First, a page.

Home Missions Collection

NEW CASTLE, Wyo. — Father Bruce Clapham was a mail carrier before becoming a priest. So he's used to driving. That's a good thing, because as a pastor in Wyoming, he spends a lot of time in his car.

Typically, he'll begin his Sunday by celebrating the 8 a.m. Mass at Corpus Christi Church, the main parish in New Castle, Wyo. After that, he drives 50 miles north to Sundance to say Mass at St. Paul's Home Mission Church at 10:30 a.m. Then he's off to St. Matthew's Home Mission Church in Hulett, 40 miles further north, for the 12:30 p.m. liturgy. And the 5 p.m. Mass is a 60-mile drive south of there, at St. Anthony's in Upton.

Second Collections

By the time he gets home to New Castle, he said, he's “pretty played out.”

There are 240 people in his parish, which covers about 5,000 square miles, most of it forest and prairies. The parish car — a 1993 Buick LeSabre — had 180,000 miles on it when he first arrived almost five years ago. Now it has about 305,000.

Welcome to the world of home-mission ministry.

Recognizing there were parishes where Catholics were few and lacked the kind of support churches need for evangelization (schools, hospitals and retreat centers), the U.S. bishops founded the American Board of Catholic Missions in 1924. Funds were raised as part of a Mission Sunday collection, and a certain percentage went to home-mission dioceses in the United States and the rest to foreign missions overseas.

In 1997, the bishops designated the last Sunday in April as Catholic Home Missions Appeal weekend, with the funds raised going specifically to U.S. home-mission dioceses and to organizations and religious communities doing home-mission work, said David Byers, the executive director of the Committee on the Home Missions.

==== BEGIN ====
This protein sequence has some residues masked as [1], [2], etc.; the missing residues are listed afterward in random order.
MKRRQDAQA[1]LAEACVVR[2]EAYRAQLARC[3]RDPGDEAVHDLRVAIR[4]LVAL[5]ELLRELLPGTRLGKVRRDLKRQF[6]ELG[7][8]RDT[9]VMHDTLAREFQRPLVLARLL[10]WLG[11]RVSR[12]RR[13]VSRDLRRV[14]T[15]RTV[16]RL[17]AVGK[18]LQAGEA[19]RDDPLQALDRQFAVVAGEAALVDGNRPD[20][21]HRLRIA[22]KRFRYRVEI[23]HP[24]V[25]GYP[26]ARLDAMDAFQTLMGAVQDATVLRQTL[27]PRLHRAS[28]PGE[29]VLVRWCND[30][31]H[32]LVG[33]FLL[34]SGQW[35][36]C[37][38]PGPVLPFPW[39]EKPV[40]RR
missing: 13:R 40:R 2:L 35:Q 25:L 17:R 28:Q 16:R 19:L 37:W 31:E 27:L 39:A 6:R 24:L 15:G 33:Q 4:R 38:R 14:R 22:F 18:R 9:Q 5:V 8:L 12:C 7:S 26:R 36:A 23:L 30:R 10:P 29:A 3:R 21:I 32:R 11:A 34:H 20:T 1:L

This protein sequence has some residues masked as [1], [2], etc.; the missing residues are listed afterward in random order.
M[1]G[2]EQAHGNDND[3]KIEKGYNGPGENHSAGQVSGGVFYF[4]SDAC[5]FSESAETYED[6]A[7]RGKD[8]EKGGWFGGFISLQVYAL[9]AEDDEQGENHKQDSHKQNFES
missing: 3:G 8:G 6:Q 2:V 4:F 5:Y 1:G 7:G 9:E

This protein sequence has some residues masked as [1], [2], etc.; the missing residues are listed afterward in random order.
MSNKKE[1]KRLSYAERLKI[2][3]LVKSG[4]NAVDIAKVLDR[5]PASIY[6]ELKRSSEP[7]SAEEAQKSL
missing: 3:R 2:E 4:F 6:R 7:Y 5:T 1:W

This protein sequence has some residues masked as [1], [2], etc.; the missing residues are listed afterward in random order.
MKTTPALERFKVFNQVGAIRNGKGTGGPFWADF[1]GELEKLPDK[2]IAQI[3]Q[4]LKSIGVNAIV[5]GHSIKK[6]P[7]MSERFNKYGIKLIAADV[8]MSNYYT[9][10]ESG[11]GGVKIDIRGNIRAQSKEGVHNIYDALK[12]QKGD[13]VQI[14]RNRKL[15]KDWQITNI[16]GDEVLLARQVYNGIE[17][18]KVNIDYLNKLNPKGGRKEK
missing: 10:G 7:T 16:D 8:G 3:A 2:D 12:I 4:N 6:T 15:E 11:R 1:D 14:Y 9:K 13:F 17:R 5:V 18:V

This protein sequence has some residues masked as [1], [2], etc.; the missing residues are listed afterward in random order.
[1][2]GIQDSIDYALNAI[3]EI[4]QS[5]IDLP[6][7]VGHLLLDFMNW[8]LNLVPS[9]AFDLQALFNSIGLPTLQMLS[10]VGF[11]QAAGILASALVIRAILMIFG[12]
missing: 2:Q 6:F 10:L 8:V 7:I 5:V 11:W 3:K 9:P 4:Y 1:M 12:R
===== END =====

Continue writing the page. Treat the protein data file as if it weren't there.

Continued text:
In 1998, the appeal raised $4.5 million. In 2001, it raised about $8.5 million, and that amount has remained steady ever since, he said. This year's goal is to regain the momentum that was lost because of the downturn in the economy and the fallout from the sexual-abuse scandal, Byers added.

“The idea is to strengthen the Church where it can't handle the situation by itself,” he said. “You can also think of it in terms of Robin Hood. We receive most of our funding from the wealthier dioceses and it goes to the poor ones.”

Where the Money Goes

The appeal helps to boost and extend the presence of the Church in the United States — mainly in Appalachia, the deep South, the Southwest and the Rocky Mountain states — and in its island territories in the Caribbean and the Pacific, Byers said. More specifically, it goes toward diocesan evangelization efforts, parish religious-education programs, seminarian education, lay ministry training and the pastoral care of growing ethnic and migrant communities.

About one-third of all the grants go to ministry of the growing numbers of Hispanics in the United States, he said. For instance, in Charlotte, N.C., the Hispanic population mushroomed by 600% during the past decade. About 25 dioceses get the office's maximum grant: $175,000, he said.

“By their own account, they would have a tough time managing without us,” Byers said.